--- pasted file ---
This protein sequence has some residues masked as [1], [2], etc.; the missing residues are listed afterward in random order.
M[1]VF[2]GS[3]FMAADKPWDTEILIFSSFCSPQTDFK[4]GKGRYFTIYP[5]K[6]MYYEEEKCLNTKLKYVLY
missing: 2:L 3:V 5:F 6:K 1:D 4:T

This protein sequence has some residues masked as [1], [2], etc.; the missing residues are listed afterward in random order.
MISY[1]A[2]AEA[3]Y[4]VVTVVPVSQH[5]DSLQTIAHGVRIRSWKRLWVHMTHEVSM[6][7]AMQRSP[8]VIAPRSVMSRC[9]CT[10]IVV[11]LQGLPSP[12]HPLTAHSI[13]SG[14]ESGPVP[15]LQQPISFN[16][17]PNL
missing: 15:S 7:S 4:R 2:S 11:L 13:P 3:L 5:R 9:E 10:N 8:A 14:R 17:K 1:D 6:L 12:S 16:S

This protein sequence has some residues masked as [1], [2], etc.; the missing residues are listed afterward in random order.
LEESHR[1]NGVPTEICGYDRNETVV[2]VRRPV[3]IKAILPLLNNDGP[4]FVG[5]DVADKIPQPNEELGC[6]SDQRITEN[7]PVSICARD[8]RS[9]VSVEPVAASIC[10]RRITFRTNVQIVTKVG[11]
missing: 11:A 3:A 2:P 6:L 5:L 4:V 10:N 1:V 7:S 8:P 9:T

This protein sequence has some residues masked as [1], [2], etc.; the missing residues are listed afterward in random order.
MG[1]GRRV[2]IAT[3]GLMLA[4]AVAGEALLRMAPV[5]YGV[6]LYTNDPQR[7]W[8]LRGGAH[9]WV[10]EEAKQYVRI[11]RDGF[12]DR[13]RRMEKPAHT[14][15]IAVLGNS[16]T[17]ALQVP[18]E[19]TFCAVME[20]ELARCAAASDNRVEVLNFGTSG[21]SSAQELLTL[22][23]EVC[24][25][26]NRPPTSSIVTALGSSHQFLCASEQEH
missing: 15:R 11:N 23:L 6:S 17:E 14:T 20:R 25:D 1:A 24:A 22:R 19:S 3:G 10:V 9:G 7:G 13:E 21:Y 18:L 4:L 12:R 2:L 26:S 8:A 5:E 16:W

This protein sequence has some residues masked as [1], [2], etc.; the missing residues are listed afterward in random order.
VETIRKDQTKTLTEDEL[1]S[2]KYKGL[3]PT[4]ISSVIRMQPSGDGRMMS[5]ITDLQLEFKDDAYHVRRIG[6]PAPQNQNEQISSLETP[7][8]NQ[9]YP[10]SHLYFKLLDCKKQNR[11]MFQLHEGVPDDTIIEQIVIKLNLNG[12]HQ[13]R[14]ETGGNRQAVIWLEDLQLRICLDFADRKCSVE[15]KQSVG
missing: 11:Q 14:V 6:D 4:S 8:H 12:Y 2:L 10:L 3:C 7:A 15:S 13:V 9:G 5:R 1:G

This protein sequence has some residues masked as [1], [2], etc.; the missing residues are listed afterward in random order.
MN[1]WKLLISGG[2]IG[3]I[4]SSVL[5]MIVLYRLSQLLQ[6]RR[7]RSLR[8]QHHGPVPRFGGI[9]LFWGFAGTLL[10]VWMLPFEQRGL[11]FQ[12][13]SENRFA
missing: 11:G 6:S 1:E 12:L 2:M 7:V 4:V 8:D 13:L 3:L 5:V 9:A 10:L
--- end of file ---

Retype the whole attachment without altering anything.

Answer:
This protein sequence has some residues masked as [1], [2], etc.; the missing residues are listed afterward in random order.
M[1]VF[2]GS[3]FMAADKPWDTEILIFSSFCSPQTDFK[4]GKGRYFTIYP[5]K[6]MYYEEEKCLNTKLKYVLY
missing: 2:L 3:V 5:F 6:K 1:D 4:T

This protein sequence has some residues masked as [1], [2], etc.; the missing residues are listed afterward in random order.
MISY[1]A[2]AEA[3]Y[4]VVTVVPVSQH[5]DSLQTIAHGVRIRSWKRLWVHMTHEVSM[6][7]AMQRSP[8]VIAPRSVMSRC[9]CT[10]IVV[11]LQGLPSP[12]HPLTAHSI[13]SG[14]ESGPVP[15]LQQPISFN[16][17]PNL
missing: 15:S 7:S 4:R 2:S 11:L 13:P 3:L 5:R 9:E 10:N 8:A 14:R 17:K 1:D 6:L 12:S 16:S

This protein sequence has some residues masked as [1], [2], etc.; the missing residues are listed afterward in random order.
LEESHR[1]NGVPTEICGYDRNETVV[2]VRRPV[3]IKAILPLLNNDGP[4]FVG[5]DVADKIPQPNEELGC[6]SDQRITEN[7]PVSICARD[8]RS[9]VSVEPVAASIC[10]RRITFRTNVQIVTKVG[11]
missing: 11:A 3:A 2:P 6:L 5:L 4:V 10:N 1:V 7:S 8:P 9:T

This protein sequence has some residues masked as [1], [2], etc.; the missing residues are listed afterward in random order.
MG[1]GRRV[2]IAT[3]GLMLA[4]AVAGEALLRMAPV[5]YGV[6]LYTNDPQR[7]W[8]LRGGAH[9]WV[10]EEAKQYVRI[11]RDGF[12]DR[13]RRMEKPAHT[14][15]IAVLGNS[16]T[17]ALQVP[18]E[19]TFCAVME[20]ELARCAAASDNRVEVLNFGTSG[21]SSAQELLTL[22][23]EVC[24][25][26]NRPPTSSIVTALGSSHQFLCASEQEH
missing: 15:R 11:N 23:L 6:S 17:E 14:T 20:R 25:D 1:A 24:A 22:R 19:S 3:G 10:V 9:G 7:G 13:E 21:Y 18:L 4:L 12:R 2:L 26:S 8:A 5:E 16:W

This protein sequence has some residues masked as [1], [2], etc.; the missing residues are listed afterward in random order.
VETIRKDQTKTLTEDEL[1]S[2]KYKGL[3]PT[4]ISSVIRMQPSGDGRMMS[5]ITDLQLEFKDDAYHVRRIG[6]PAPQNQNEQISSLETP[7][8]NQ[9]YP[10]SHLYFKLLDCKKQNR[11]MFQLHEGVPDDTIIEQIVIKLNLNG[12]HQ[13]R[14]ETGGNRQAVIWLEDLQLRICLDFADRKCSVE[15]KQSVG
missing: 11:Q 14:V 6:D 4:S 8:H 12:Y 2:L 10:L 3:C 7:A 15:S 13:V 9:G 5:R 1:G

This protein sequence has some residues masked as [1], [2], etc.; the missing residues are listed afterward in random order.
MN[1]WKLLISGG[2]IG[3]I[4]SSVL[5]MIVLYRLSQLLQ[6]RR[7]RSLR[8]QHHGPVPRFGGI[9]LFWGFAGTLL[10]VWMLPFEQRGL[11]FQ[12][13]SENRFA
missing: 11:G 6:S 1:E 12:L 2:M 7:V 4:V 8:D 13:L 3:L 5:V 9:A 10:L